Rosenberg is talking about a current scandal with Steve Rosen, an ex-employee of AIPAC (aka THE ENEMY!!!!) and AIPAC itself. According to Rosenberg, AIPAC fired Rosenberg because he was charged, but not convicted, with espionage. A Forward article that he links to also points out a large amount of pornography being viewed at work, among other "failures of personal conduct," but this isn't mentioned in Rosenberg's article. What Rosenberg relies on mostly is an opinion piece from Al Jazeera, so much so that he links to the same one three different times in his HP article. And you can tell it is an opinion piece because the author threw in personal invectives like: "
Um, what? How do you figure? This new headquarters wasn't mentioned in any of the articles. And how does it translate to an employee winning a lawsuit to AIPAC suddenly losing all of its money. Did I miss something? Or is this another classic example of the Rosenberg Logic Leap? So now Rosen is suing AIPAC for "unlawful dismissal" and defamation of character. If he wins, AIPAC could have trouble meeting the mortgage payments on its brand new eight story headquarters a few blocks from the Capitol."
As the article continues, Mr. Rosenberg can barely hide his glee at the idea of his most hated enemy finally being wiped out. And the logic leaps don't end there. Check this out:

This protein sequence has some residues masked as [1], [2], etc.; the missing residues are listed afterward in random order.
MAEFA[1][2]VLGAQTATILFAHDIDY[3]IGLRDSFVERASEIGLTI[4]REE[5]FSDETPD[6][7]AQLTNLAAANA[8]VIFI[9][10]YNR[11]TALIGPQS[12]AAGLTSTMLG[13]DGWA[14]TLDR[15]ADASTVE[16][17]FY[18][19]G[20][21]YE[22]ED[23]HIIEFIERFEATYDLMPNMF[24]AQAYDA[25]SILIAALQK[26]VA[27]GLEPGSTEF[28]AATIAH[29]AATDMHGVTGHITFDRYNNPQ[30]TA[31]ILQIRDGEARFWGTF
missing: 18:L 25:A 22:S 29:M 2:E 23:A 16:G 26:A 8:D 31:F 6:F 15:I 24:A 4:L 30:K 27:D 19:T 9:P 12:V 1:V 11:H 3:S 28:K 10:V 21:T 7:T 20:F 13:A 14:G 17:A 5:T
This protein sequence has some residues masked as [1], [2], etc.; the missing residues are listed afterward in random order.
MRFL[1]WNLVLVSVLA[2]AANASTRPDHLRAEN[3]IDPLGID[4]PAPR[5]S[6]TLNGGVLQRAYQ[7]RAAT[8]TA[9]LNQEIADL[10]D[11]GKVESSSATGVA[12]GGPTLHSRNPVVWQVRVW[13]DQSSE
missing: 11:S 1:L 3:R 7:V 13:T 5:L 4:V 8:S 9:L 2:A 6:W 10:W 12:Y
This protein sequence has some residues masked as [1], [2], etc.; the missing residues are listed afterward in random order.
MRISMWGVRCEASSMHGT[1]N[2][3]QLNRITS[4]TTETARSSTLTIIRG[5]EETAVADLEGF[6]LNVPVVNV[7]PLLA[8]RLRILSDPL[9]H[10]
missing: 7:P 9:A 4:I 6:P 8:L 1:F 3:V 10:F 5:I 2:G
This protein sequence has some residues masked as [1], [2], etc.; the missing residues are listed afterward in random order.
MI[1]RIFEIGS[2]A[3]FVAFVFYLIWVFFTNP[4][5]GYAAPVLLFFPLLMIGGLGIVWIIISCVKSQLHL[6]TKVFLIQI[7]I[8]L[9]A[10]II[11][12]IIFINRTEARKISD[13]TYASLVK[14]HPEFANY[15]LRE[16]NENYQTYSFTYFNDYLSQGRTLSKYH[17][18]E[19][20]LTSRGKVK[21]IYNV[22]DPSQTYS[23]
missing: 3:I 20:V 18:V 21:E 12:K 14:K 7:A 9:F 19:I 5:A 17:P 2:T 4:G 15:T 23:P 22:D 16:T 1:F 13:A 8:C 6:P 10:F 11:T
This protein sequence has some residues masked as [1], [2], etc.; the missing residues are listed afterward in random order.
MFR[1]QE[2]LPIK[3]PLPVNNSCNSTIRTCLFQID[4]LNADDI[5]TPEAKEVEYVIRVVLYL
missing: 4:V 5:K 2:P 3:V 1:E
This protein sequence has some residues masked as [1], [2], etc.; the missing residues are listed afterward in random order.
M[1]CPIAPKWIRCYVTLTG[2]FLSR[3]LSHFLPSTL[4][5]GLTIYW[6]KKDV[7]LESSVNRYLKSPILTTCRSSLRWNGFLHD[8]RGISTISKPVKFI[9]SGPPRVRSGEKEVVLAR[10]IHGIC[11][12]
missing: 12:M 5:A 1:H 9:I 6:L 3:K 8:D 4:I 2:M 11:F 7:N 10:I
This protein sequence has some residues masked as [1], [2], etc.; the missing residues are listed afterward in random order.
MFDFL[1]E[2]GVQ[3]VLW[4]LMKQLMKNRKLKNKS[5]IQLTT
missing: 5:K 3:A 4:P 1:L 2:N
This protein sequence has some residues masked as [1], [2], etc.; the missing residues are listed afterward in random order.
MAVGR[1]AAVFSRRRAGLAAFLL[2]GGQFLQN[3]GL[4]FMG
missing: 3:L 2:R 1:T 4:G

"If he does -- he won't, it appears, if AIPAC pays him off -- it is probably the end of the organization. Why? Because Rosen's claim, which he will back up with documents in his possession, is that his operations -- which AIPAC claims was more like those of "a secret agent than a lobbyist" -- were standard operating procedure for the lobbying powerhouse. And that would mean that AIPAC is not a domestic lobbying organization at all, but something very, very different."I'm confused. A minute ago Rosenberg told us that Rosen is going to bankrupt AIPAC...somehow. Now he telling us that he is going to prove that they aren't a domestic lobby? How is that going to happen? I think Rosenberg is implying that Rosen is going to prove that spying is standard practice among AIPACers, which will mean the destruction of that organization. It is possible, of course, but without evidence one way or another it is difficult to for me to say. I should point out, however, that this little factoid does not appear in either the Forward or Al Jazeera. Both of those legitimate news sites told their audience that Rosen took issue with his firing. Without more information, though, all I can do is wait and see.
Of course Mr. Rosenberg needs to punctuate his article with his usual anti-Semitic conspiracy theories. It just wouldn't be a Rosenberg article without them:
"I am not going into the details except to say that with all the illicit goings on at AIPAC (this is a X rated document), it is hard to believe it had the time to intimidate the entire US Congress into permanent submission."That's right, Mr. Rosenberg. It is hard to believe. Can I be that you are mistaken? Ha! And then there is this little gem from the article's conclusion:
"Soon we may hear Congress singing, "Free at last...""Conspiracy theory? What conspiracy theory? This is just legitimate criticism of Zionists? Stop playing the race card!